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The Disciple by Stephen Coonts
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The Disciple (2009)

by Stephen Coonts

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A book that could be ripped from the headlines! Except, that cooler heads have prevailed over human history; in this case, the Iranians want to nuke a good part of the world in the name of Jihad. Our heroes Tommy and Jake prevent it. The reader gets the idea that muslims discriminate against women and want to create an islamic state all over the world. The book is well written -- Coonts is a former Naval Aviator and it shows. He should have had some joint duty--the Navy puts it all together, solves the problem. Jake Grafton is appointed by POTUS as on scene commander and the narrator murders some words, especially ship names. Both detract from the overall readability of a very interesting historical postulate. ( )
  buffalogr | Mar 1, 2016 |
Stephen Coonts is a former naval aviator and a Vietnam combat veteran – and it shows: The Disciple, even more than his previous books, is fully-fledged dick-fic, a military techno-cum spy thriller, with the emphasis on the ‘techno’ so be warned if you prefer you books plot rather than technology driven.

Coonts is a competent writer who has produced several decent and some excellent books in the past where the story and characters have been allowed to carry readers on without being bogged down or details or constant interruptions.

Series heroes Tommy Carmellini and Jake Grafton are at it again as Iran plans to nuke the US and Israel, precipitating a holy war: Fifth Columnists try to stop the Iranian government while Israel gets jumpy and an unbelieving US stands by doing nothing. At half the length and with a rewrite The Disciple would be a thriller: as it stands, its just all a bit of a yawn. ( )
  adpaton | Mar 17, 2011 |
very technicle ( )
  rosekly | Jun 21, 2010 |
"The Disciple" by Stephen Coonts

pg 205 "There is a serious problem with people who think they are doing God's work," she said bitterly. "Once moral ambiguity is eliminated, every human equation evaluates to infinity. Without moral ambiguity, people;e become capable of anything - any arrogance, any conceit, any gross stupididty."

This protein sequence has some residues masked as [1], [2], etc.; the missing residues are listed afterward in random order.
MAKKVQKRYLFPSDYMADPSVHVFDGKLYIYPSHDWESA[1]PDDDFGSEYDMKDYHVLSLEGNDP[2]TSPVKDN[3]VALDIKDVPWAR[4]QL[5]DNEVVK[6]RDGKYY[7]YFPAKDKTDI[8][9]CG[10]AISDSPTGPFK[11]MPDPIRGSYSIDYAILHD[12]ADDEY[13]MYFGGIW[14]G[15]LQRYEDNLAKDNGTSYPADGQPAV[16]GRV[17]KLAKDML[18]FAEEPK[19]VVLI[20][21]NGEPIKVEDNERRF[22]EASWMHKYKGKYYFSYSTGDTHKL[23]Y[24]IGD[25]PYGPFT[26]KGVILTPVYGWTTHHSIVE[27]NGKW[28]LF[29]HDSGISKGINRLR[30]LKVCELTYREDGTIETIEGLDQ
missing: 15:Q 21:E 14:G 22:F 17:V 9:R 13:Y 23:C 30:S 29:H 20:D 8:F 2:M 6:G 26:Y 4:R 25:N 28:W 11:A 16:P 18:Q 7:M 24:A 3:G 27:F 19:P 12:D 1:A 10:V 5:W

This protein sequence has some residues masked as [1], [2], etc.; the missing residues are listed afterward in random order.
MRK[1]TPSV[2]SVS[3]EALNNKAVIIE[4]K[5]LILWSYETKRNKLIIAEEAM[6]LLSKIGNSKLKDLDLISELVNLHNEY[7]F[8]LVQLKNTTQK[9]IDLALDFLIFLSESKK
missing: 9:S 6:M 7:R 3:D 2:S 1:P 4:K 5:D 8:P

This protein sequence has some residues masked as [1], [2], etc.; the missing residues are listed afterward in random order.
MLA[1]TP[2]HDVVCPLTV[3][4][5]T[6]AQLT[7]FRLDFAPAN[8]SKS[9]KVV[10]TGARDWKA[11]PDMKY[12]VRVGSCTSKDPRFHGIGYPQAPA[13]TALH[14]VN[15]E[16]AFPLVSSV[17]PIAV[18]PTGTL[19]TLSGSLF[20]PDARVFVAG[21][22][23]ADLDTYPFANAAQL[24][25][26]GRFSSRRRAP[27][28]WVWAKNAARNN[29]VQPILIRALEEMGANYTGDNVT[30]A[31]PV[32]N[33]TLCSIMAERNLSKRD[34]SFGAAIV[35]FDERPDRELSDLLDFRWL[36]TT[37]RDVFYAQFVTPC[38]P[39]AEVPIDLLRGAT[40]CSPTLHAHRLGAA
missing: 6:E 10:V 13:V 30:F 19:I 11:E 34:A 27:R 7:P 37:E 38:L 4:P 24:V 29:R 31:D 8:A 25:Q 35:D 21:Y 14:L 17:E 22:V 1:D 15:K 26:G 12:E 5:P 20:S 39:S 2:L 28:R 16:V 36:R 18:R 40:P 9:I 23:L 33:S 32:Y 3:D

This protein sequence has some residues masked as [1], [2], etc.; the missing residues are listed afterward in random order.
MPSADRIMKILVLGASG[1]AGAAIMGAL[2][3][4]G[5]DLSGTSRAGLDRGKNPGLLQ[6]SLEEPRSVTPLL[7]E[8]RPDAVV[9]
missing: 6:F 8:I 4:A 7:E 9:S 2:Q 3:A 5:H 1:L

ChrisHeille | May 27, 2010 |
This is only the second Stephen Coonts novel I've listened to. The first was The Traitor, which I thoroughly enjoyed. The Disciple was fairly boring in the beginning with too many descriptions and not enough action or interaction between characters. It picked up later on, but had some pretty unbelievable parts like the main character, Carmellini, surviving a bomb blast where he was dug out of the rubble and then within hours winning a fight and carrying the unconscious body of the man he beat down stairs, etc.

The story itself, Iran developing nuclear warheads and firing them at their enemies, was a good concept. But for some reason, I never reached the point where I had to know what was going to happen next. I like spy novels, but this one was only so-so. ( )
  bohemiangirl35 | Jan 31, 2010 |
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Amazon.com Product Description (ISBN 0312372833, Hardcover)

In this new novel by the New York Times bestselling author, Stephen Coonts, Iran is weeks away from acquiring nuclear weapons and has every intention of using them to strike first— only Tommy Carmellini and Jake Grafton can stop a nuclear nightmare

Iran is much closer to having operational nuclear weapons than the CIA believes, and Iran’s president, Mahmoud Ahmadinejad, has a plan. Iran will become a martyr nation, and Ahmadinejad will lead the united Muslims of the world in a holy war against the non-believers.

But the Americans have a secret weapon in a group of Iranian dissidents, including a brother and sister determined to avenge the death of their beloved grandfather at the hands of the religious police. They are funneling information to Carmellini. They want to stop the attack before their leader launches a new world war. But will the U.S. government believe the information they are providing, and can the Americans prevent the Israelis from taking matters into their own hands, which could prove disastrous?

Returning to the kind of military and espionage story that made Cuba one of his most successful novels, Coonts weaves an unforgettable tale of men and women at war, with the sort of dramatic military action and undercover technology for which Coonts is known.

(retrieved from Amazon Thu, 12 Mar 2015 18:11:30 -0400)

(see all 2 descriptions)

When it is discovered that Iran is weeks away from having operational nuclear weapons and starting a brutal holy war, CIA agents Tommy Carmellini and Jake Grafton begin a world-saving race against time.

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